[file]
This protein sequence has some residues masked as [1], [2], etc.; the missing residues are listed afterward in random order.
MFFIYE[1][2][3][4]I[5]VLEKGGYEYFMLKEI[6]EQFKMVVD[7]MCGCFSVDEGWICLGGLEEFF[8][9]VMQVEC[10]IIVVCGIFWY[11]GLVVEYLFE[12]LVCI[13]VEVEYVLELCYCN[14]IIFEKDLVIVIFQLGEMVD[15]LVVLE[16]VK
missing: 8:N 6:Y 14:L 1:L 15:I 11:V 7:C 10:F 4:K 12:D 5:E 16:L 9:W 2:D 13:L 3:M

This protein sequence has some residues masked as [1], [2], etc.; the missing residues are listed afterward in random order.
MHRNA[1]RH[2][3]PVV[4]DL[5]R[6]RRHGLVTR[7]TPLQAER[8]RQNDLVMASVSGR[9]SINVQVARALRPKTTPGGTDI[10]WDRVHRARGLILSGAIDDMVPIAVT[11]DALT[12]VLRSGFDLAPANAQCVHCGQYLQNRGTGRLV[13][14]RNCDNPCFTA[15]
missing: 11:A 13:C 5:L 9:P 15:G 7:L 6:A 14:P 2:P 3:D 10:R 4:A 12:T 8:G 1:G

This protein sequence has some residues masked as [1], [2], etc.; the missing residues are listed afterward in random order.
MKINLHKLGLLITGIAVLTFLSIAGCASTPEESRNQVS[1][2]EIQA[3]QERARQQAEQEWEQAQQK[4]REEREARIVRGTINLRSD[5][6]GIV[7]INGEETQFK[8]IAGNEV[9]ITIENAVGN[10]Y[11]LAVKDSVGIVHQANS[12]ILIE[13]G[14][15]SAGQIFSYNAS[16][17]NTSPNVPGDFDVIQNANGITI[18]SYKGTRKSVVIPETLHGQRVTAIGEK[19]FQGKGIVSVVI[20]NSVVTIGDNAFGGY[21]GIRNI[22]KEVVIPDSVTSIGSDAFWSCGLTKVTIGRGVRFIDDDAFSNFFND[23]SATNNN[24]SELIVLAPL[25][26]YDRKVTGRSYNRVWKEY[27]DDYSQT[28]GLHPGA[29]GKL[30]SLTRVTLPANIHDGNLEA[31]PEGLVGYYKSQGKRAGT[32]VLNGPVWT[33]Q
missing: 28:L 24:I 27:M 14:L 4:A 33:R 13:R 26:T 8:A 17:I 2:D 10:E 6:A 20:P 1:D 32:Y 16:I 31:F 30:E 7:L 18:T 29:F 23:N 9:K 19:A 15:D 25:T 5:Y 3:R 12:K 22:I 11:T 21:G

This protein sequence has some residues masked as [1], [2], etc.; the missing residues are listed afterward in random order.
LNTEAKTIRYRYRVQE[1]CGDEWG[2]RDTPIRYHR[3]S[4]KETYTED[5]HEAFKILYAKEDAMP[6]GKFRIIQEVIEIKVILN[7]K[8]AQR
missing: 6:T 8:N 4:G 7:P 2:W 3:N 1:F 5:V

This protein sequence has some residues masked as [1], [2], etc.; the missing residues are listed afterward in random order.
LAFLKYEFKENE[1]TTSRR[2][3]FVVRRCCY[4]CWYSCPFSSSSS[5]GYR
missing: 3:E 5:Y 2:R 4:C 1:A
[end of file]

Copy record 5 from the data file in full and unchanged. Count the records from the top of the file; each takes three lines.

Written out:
This protein sequence has some residues masked as [1], [2], etc.; the missing residues are listed afterward in random order.
LAFLKYEFKENE[1]TTSRR[2][3]FVVRRCCY[4]CWYSCPFSSSSS[5]GYR
missing: 3:E 5:Y 2:R 4:C 1:A